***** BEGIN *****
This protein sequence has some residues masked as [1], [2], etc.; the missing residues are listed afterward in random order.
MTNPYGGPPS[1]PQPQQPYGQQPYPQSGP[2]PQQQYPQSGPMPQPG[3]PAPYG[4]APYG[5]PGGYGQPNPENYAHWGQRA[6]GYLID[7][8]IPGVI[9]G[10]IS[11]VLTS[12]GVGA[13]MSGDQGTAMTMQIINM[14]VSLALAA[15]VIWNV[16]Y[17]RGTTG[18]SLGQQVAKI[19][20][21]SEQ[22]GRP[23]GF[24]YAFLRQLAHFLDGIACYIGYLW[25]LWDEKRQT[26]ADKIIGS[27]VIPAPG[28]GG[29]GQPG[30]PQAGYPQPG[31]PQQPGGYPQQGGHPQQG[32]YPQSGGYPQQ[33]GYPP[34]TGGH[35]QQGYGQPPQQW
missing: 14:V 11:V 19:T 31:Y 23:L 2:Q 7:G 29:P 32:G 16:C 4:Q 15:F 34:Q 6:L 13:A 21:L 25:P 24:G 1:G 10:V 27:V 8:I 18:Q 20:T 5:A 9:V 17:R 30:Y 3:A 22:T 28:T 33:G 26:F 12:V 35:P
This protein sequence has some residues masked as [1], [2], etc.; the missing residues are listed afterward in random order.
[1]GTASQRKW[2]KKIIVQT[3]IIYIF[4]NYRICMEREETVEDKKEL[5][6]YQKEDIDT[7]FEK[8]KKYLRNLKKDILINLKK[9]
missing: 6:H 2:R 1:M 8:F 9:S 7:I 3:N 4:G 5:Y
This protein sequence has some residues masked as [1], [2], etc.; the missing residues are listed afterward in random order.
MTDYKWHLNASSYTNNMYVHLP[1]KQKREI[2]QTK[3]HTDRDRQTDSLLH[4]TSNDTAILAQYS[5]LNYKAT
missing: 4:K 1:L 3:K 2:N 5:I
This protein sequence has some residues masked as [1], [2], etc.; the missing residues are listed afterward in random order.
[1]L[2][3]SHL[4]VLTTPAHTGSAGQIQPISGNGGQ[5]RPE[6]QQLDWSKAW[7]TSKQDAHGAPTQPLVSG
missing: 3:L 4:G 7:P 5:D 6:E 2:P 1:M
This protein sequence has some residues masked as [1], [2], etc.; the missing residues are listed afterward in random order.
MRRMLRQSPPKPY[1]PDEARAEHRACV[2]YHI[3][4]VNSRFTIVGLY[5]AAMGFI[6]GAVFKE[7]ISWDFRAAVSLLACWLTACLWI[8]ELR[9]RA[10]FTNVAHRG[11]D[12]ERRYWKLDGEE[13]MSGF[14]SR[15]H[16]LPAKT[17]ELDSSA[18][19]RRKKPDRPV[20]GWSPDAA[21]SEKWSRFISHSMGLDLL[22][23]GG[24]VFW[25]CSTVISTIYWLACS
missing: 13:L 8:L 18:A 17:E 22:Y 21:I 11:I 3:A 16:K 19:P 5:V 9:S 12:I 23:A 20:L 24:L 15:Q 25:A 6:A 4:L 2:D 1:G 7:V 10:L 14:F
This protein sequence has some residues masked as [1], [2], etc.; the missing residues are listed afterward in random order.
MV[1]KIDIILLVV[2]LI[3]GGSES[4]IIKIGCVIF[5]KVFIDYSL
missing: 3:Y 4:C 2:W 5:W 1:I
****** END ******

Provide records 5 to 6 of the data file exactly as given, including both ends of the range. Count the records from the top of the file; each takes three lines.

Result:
This protein sequence has some residues masked as [1], [2], etc.; the missing residues are listed afterward in random order.
MRRMLRQSPPKPY[1]PDEARAEHRACV[2]YHI[3][4]VNSRFTIVGLY[5]AAMGFI[6]GAVFKE[7]ISWDFRAAVSLLACWLTACLWI[8]ELR[9]RA[10]FTNVAHRG[11]D[12]ERRYWKLDGEE[13]MSGF[14]SR[15]H[16]LPAKT[17]ELDSSA[18][19]RRKKPDRPV[20]GWSPDAA[21]SEKWSRFISHSMGLDLL[22][23]GG[24]VFW[25]CSTVISTIYWLACS
missing: 13:L 8:L 18:A 17:E 22:Y 21:I 11:I 3:A 16:K 19:P 5:V 9:S 12:I 23:A 20:L 24:L 15:Q 25:A 6:A 4:L 2:D 1:G 7:V 10:L 14:F
This protein sequence has some residues masked as [1], [2], etc.; the missing residues are listed afterward in random order.
MV[1]KIDIILLVV[2]LI[3]GGSES[4]IIKIGCVIF[5]KVFIDYSL
missing: 3:Y 4:C 2:W 5:W 1:I